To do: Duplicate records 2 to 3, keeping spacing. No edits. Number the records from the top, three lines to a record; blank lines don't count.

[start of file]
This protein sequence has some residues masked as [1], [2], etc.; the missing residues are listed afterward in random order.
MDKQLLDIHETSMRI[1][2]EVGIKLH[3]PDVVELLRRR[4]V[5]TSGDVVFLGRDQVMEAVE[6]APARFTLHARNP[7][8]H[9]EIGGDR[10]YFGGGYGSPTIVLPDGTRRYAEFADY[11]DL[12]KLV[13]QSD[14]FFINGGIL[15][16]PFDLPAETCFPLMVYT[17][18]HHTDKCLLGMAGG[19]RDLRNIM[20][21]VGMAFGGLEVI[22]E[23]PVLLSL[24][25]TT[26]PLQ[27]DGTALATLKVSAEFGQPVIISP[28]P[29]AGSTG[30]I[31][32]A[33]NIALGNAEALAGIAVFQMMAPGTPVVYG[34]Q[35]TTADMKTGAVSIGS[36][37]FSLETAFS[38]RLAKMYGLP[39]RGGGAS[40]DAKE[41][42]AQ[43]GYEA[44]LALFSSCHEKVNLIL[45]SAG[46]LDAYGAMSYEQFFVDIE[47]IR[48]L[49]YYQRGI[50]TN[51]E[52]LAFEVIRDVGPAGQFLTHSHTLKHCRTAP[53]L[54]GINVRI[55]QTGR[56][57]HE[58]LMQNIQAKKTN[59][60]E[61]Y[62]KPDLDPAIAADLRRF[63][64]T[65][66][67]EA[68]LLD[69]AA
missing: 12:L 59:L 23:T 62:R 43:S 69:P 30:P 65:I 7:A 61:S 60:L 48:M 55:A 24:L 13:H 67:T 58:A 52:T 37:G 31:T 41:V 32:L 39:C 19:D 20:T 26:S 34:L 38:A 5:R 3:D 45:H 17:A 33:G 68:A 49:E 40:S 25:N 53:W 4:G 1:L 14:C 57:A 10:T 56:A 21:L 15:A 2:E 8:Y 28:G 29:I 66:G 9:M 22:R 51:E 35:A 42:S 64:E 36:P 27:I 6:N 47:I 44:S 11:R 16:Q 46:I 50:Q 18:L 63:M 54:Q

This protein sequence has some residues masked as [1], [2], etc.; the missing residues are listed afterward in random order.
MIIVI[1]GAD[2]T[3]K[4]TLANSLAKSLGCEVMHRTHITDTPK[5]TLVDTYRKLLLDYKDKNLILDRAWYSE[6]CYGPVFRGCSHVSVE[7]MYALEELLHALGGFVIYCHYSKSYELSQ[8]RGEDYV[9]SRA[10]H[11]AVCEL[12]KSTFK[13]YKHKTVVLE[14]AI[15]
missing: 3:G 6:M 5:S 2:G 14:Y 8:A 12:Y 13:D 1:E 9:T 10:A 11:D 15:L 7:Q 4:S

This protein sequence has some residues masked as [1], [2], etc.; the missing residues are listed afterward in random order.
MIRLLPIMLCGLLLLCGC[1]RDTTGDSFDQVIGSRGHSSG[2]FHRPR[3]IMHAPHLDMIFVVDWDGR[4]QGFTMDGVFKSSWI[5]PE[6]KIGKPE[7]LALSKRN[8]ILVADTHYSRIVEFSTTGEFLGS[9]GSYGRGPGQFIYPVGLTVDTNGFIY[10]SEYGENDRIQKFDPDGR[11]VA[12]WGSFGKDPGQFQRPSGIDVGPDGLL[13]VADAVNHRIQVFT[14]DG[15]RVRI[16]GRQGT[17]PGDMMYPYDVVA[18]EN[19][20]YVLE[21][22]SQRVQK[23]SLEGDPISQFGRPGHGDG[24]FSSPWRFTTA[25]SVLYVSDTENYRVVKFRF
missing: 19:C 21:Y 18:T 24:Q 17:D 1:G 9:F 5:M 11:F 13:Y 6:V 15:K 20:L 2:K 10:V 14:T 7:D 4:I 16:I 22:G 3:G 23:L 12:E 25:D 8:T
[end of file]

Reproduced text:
This protein sequence has some residues masked as [1], [2], etc.; the missing residues are listed afterward in random order.
MIIVI[1]GAD[2]T[3]K[4]TLANSLAKSLGCEVMHRTHITDTPK[5]TLVDTYRKLLLDYKDKNLILDRAWYSE[6]CYGPVFRGCSHVSVE[7]MYALEELLHALGGFVIYCHYSKSYELSQ[8]RGEDYV[9]SRA[10]H[11]AVCEL[12]KSTFK[13]YKHKTVVLE[14]AI[15]
missing: 3:G 6:M 5:S 2:G 14:Y 8:A 12:Y 13:D 1:E 9:T 10:A 11:D 15:L 7:Q 4:S

This protein sequence has some residues masked as [1], [2], etc.; the missing residues are listed afterward in random order.
MIRLLPIMLCGLLLLCGC[1]RDTTGDSFDQVIGSRGHSSG[2]FHRPR[3]IMHAPHLDMIFVVDWDGR[4]QGFTMDGVFKSSWI[5]PE[6]KIGKPE[7]LALSKRN[8]ILVADTHYSRIVEFSTTGEFLGS[9]GSYGRGPGQFIYPVGLTVDTNGFIY[10]SEYGENDRIQKFDPDGR[11]VA[12]WGSFGKDPGQFQRPSGIDVGPDGLL[13]VADAVNHRIQVFT[14]DG[15]RVRI[16]GRQGT[17]PGDMMYPYDVVA[18]EN[19][20]YVLE[21][22]SQRVQK[23]SLEGDPISQFGRPGHGDG[24]FSSPWRFTTA[25]SVLYVSDTENYRVVKFRF
missing: 19:C 21:Y 18:T 24:Q 17:D 1:G 9:F 5:M 11:F 13:Y 6:V 15:K 20:L 2:K 10:V 14:T 7:D 4:I 16:I 22:G 3:G 23:L 12:E 25:D 8:T